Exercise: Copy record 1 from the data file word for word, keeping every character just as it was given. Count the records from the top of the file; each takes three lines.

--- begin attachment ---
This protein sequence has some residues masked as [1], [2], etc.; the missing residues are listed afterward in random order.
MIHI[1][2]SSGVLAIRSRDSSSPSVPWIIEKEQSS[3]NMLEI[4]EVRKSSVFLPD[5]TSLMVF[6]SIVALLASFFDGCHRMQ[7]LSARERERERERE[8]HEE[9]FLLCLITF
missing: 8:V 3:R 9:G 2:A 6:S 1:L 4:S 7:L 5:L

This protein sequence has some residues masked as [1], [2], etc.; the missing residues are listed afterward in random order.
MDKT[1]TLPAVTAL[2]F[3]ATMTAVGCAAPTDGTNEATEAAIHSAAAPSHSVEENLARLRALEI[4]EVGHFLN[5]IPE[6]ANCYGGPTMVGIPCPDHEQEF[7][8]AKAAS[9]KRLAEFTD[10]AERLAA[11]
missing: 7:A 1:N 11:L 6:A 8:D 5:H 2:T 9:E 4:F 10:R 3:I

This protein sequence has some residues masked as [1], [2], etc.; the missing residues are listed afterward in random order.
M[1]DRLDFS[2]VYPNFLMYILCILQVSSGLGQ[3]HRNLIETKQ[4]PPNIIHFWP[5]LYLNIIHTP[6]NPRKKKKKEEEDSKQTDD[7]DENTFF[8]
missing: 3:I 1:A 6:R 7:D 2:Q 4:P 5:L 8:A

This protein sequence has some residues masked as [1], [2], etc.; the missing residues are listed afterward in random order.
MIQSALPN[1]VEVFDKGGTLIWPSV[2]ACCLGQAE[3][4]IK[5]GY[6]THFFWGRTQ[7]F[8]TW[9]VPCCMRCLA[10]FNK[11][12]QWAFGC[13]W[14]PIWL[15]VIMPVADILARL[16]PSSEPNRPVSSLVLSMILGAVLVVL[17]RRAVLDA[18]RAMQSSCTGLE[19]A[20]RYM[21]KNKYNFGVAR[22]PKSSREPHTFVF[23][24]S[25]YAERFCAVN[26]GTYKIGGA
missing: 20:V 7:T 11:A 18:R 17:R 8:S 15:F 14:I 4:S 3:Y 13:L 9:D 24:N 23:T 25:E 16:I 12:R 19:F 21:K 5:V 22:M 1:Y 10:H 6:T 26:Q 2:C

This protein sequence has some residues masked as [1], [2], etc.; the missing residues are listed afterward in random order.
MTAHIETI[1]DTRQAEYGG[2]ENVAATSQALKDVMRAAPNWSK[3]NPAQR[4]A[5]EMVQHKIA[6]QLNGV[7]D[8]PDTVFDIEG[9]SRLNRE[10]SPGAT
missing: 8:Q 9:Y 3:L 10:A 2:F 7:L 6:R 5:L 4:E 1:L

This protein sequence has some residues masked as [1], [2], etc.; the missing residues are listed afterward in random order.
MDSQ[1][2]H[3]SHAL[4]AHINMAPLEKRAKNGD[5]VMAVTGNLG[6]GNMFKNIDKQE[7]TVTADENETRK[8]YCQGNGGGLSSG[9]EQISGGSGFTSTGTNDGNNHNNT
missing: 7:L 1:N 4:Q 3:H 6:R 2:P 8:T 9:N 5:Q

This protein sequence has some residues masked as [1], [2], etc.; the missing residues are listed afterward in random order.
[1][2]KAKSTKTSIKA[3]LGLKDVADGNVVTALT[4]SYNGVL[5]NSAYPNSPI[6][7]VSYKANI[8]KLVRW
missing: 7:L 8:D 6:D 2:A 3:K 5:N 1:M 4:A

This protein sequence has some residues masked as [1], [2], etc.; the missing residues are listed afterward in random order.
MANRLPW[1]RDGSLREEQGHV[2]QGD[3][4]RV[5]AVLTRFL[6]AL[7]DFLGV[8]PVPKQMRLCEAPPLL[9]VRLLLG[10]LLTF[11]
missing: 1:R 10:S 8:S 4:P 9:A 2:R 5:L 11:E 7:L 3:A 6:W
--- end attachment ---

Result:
This protein sequence has some residues masked as [1], [2], etc.; the missing residues are listed afterward in random order.
MIHI[1][2]SSGVLAIRSRDSSSPSVPWIIEKEQSS[3]NMLEI[4]EVRKSSVFLPD[5]TSLMVF[6]SIVALLASFFDGCHRMQ[7]LSARERERERERE[8]HEE[9]FLLCLITF
missing: 8:V 3:R 9:G 2:A 6:S 1:L 4:S 7:L 5:L